Hello dear friends and readers. I must confess a certain annoyance this time every year. While the voices to “keep Christ in Christmas” seem loud and insistent, everyone else seems content to celebrate our great American holiday of Thanksgiving any ‘ole way they please. I hear increasingly every year, the holiday reduced to its chief dish and simply called “Turkey Day”. While this at first seems endearing, it is quite alarming when I begin to hear people describe food as “something to die for.” Below is a reflection by my good friend and former Missions Professor, Fr. Luke Veronis, on the true spirit of Thanksgiving. Blessed feast to all. Happy Thanksgiving!
There is a beautiful story about one of the greatest world leaders, Abraham Lincoln. One day an elderly woman made an appointment to see the president. When she entered his office, he welcomed her and asked, “How may I help you?” The woman responded in a quiet voice, “Mr. President, I know that you must be very busy. I didn’t come to ask anything of you. I simply came because I heard that you liked certain cookies, and I decided to bake some for you.” After she gave them to her, she got up to leave. However, she could see that there were tears in the president’s eyes. He smiled at her and said, “Madam, I thank you for your gift. I must tell you that during all the years of my presidency, many people have come into my office asking for favors and even demanding that I help them in various ways. But you are the very first and only person to come into my office and ask for nothing, but instead to bring me a gift of thanksgiving. I thank you, and promise that I will never forget your act of love.” Continue reading
Saturday, October 15/28, 2017
Mother of God Who Ripens the Grain
Finally, brethren, whatever things are true, whatever things are noble, whatever things are just, whatever things are pure, whatever things are lovely, whatever things are of good report, if there is any virtue and if there is anything praiseworthy—meditate on these things. (Philippians 4:8)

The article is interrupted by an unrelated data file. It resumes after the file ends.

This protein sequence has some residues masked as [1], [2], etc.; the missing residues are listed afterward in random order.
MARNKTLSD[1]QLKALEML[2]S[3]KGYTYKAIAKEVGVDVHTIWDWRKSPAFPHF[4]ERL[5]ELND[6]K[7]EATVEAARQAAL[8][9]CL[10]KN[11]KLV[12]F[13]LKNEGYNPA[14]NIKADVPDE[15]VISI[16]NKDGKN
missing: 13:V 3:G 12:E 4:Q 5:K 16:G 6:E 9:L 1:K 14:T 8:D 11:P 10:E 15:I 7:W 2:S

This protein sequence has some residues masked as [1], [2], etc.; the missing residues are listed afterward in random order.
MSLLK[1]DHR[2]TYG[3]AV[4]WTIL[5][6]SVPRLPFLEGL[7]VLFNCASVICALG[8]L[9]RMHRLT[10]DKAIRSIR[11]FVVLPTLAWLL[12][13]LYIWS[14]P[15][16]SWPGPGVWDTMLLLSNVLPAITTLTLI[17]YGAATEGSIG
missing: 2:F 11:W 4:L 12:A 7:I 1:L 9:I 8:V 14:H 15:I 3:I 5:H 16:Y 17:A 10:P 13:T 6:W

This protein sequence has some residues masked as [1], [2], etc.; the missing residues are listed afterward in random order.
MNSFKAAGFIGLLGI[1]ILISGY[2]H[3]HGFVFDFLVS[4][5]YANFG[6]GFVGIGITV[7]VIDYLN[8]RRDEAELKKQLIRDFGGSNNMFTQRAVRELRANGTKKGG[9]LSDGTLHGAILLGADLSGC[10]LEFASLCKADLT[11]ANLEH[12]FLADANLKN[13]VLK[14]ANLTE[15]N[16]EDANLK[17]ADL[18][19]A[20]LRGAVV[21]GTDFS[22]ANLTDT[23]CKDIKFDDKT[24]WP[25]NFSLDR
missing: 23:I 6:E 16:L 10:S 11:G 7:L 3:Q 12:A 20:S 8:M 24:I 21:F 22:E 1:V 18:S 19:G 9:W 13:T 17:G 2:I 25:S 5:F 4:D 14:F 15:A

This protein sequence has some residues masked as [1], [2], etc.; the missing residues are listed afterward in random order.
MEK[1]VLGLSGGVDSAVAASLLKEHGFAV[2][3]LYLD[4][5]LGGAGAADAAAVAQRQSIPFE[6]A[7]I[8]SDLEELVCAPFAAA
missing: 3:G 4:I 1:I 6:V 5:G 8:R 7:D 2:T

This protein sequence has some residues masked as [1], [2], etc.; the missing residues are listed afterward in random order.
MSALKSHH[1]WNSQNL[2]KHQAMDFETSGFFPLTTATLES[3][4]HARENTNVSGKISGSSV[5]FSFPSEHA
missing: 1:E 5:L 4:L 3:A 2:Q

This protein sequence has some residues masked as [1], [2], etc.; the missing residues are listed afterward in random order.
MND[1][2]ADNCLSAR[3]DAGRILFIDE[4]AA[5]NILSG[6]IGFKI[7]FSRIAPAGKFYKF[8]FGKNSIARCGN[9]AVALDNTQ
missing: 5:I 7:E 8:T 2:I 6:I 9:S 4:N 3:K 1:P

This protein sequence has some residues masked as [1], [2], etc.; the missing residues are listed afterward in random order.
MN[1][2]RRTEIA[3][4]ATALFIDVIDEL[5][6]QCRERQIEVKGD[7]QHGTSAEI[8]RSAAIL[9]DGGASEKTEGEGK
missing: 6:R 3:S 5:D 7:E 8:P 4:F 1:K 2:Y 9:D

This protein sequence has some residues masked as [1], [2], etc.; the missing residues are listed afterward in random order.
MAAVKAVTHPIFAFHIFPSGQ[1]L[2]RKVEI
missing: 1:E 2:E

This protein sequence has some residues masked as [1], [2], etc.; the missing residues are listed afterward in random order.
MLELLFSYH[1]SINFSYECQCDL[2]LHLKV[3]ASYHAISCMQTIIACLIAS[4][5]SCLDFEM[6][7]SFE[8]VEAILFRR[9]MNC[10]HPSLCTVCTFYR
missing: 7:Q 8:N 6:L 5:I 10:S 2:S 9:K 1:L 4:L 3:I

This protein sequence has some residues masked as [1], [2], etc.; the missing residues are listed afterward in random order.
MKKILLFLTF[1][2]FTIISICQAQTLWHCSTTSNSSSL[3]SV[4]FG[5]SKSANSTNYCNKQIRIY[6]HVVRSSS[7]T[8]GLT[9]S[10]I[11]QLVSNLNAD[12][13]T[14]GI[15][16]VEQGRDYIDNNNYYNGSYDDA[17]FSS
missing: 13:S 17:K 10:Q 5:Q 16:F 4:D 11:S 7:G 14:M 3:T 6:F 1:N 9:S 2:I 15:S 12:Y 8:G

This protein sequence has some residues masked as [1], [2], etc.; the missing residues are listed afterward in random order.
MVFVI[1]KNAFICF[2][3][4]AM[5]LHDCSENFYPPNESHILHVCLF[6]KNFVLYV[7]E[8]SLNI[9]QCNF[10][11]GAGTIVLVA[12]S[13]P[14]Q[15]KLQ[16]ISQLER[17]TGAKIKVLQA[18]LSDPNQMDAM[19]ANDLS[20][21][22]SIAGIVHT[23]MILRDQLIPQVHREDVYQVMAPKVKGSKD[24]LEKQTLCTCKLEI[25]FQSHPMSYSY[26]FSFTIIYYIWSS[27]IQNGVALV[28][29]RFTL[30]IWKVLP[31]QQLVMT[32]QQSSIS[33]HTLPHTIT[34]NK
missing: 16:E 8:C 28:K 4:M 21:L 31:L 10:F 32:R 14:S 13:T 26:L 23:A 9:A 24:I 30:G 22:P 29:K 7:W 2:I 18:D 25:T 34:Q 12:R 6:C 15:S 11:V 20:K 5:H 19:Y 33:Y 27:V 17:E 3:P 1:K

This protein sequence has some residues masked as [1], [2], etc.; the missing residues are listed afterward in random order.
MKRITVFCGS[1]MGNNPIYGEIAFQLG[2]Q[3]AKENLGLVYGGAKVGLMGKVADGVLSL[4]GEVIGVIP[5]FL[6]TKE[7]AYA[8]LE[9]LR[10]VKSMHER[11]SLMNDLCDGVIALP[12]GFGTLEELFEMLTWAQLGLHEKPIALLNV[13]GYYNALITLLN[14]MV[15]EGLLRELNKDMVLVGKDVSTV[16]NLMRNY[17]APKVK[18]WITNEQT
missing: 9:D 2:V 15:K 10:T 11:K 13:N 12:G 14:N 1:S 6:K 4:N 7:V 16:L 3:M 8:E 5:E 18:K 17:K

The English word culture is rooted in the Latin word cultura meaning agriculture, tillage, or husbandry. But the modern English word has drifted far from this association with the earth into realms of plastic fabrication and surrogate substitution. Many contemporary Christians, for instance, without an authentic culture to under-gird their worthy spiritual aspirations, have created a whole sub-culture which seeks simply to borrow popular forms it finds in the world and substitute Christian lyrics/content into them. Such a recycling of pop culture often results in entertainment that is cheap and inauthentic. Continue reading
June19/July 2, 2017
St. John of Shanghai and San Francisco the Wonderworker
On this great feast day of America’s own saint, whose relics lie in the San Francisco Cathedral, I feel compelled again to bring the church into our home. I discover another divine service which is found online in both text and youtube, making it easy to pray along with the video. The Akathist Glory to God for All Things can be sung at any time for any reason, and I especially feel its message now as I plan departure from a city that has taken such good care of us these past several years. Wondrous is God in His Saints!